One of the trickiest things to pull off in fiction is the time-bending narrative, where an omniscient narrator loops in and out of different lives over centuries, sometimes showing us in a single sentence glimpses of the past, present and future.
Gabriel García Márquez is a master of the form. Take the opening line of his opus One Hundred Years of Solitude, which hooks the reader from the off with its assault on time. “Many years later, as he faced the firing squad, Colonel Aureliano Buendía was to remember that distant afternoon when his father took him to discover ice.”
Deb Olin Unferth’s dazzling new novel, Barn 8, also plays fast and loose with time. An omnipresent narrator oversees the lives of many characters – and chickens – whose stories loop back on each other and jump thousands of years into the future.
At times, particularly in the latter half of the book, the structure, or lack thereof, leads to confusion. Readers may struggle to move from section to section. Scenes frequently start after the action has occurred and work backwards to explain. Snapshots of side characters become impenetrable as the cast count rises.
We spend so much time trying to figure out where we are in the story, it can, on occasion, be hard to care – a shame in an otherwise vibrant novel. The plot itself is thankfully more straightforward: a group of animal activists in the US midwest set about freeing a million chickens from dozens of battery barns over the course of one fraught night.
The story starts with teenager Janey, who has left her mother in New York to go to live in rural Iowa with a father she didn’t know existed. The relationship between father and daughter is detailed and heartfelt: “She felt comically female, even in her tomboy garb, like an invasion of femininity bleeding into this dead-fast male apartment.”
Janey is a wonderful creation, alive on the page, full of spiky dialogue with the adults who surround her. When an early twist sees her remain in Iowa, she is mentored by Cleveland, a friend of her mother's who works as an auditor in a hen farm. There are echoes of the novels of Anne Tyler in these early chapters, where everyday life unfolds in chance meetings, unfortunate events and tense family dynamics.
Olin Unferth ups the stakes and introduces a host of other activist characters as plans for mass chicken unrest grow ever more convoluted. A major theme is whether activism does more harm than good in its attempts to make a difference at all costs.
In her mind-bending world of Iowa hen farms, Olin Unferth turns on its head the old line that all it takes for evil to flourish is for good men to do nothing. The author captures the frenetic quality of 21st century activism, asking us to consider both activism and refusal to act. Throughout the novel, meaningful action is contrasted with those who pay lip service to the hens.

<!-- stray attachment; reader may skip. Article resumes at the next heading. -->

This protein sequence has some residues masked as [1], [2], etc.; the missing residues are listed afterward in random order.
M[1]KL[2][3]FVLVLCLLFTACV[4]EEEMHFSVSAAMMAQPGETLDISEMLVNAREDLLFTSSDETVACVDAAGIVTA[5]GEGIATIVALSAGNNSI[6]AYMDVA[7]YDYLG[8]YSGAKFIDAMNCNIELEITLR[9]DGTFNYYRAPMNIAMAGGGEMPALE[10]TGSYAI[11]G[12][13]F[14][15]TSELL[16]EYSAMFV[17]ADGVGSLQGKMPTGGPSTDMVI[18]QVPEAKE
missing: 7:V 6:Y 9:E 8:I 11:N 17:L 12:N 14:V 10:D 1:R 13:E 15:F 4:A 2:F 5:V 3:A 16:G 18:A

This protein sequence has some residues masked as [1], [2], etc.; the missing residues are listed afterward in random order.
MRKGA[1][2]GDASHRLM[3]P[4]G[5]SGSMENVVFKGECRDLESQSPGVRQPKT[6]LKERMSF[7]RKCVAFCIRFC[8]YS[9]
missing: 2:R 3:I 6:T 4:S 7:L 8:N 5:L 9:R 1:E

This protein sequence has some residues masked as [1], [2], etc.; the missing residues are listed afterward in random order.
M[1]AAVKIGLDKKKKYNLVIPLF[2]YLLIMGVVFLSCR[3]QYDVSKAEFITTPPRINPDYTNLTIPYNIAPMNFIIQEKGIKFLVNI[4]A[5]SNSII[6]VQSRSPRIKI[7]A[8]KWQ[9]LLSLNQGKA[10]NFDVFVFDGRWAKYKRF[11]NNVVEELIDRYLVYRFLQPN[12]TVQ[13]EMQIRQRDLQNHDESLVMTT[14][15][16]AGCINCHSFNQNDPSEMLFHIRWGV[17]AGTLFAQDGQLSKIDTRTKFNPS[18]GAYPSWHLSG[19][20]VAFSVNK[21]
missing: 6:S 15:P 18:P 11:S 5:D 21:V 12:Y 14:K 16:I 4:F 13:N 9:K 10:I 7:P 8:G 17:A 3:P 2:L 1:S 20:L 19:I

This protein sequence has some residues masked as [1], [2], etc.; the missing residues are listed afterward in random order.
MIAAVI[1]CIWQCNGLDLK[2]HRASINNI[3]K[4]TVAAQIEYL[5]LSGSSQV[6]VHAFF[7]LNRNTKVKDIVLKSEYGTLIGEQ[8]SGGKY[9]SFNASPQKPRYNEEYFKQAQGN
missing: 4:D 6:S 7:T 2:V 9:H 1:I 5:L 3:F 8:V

This is the author's sixth book, but her first publication in the UK and Ireland. Her accolades to date include a Guggenheim Fellowship, three Pushcart Prizes, and finalist in the National Book Critics Circle Award. Currently living in Texas, her work has appeared in Granta, Harper's, McSweeney's and the Paris Review.
The Inland Sea by Madeleine Watts or Jenny Offill's Weather are recent novels that also consider the ecological problems of a capitalist society, though both use different tools. Whereas Offill seeks to bring clarity with her writing, Olin Unferth bamboozles the reader with the absurdities of modern life. On every page, she is there, asking us to look at how we live.
The banal horrors of the 21st century are highlighted and unpicked: “Think high-rises, gated communities, all the places that give you a twitch of existential dread. The Amazon shipping facilities, the dying superstores, the prisons and detention centres, the pig farms, all the boxes that hold products and people and animals, the Le Corbusian landscape one skirts over or through.”
Throughout Barn 8, the prose is intricate and vibrant, and the pace is relentless as the author pushes her story to its inventive end. Characters are brightly drawn, dialogue is snappy, and the topicality of the book, at a time when many are questioning the manufacturing processes behind animal food produce, makes it read like a comi-tragic manifesto of our age.
Olin Unferth leaves us with a lasting picture of the carnage. Inside “barn universe” are hundreds of thousands of hens whose voices have atrophied or never fully developed: “Completely enclosed in steel and concrete, seven tremendous aisles of cages soaring 25 feet high, eight tiers in two storeys. A system of chains bringing in the feed, a series of belts carrying out the excrement.”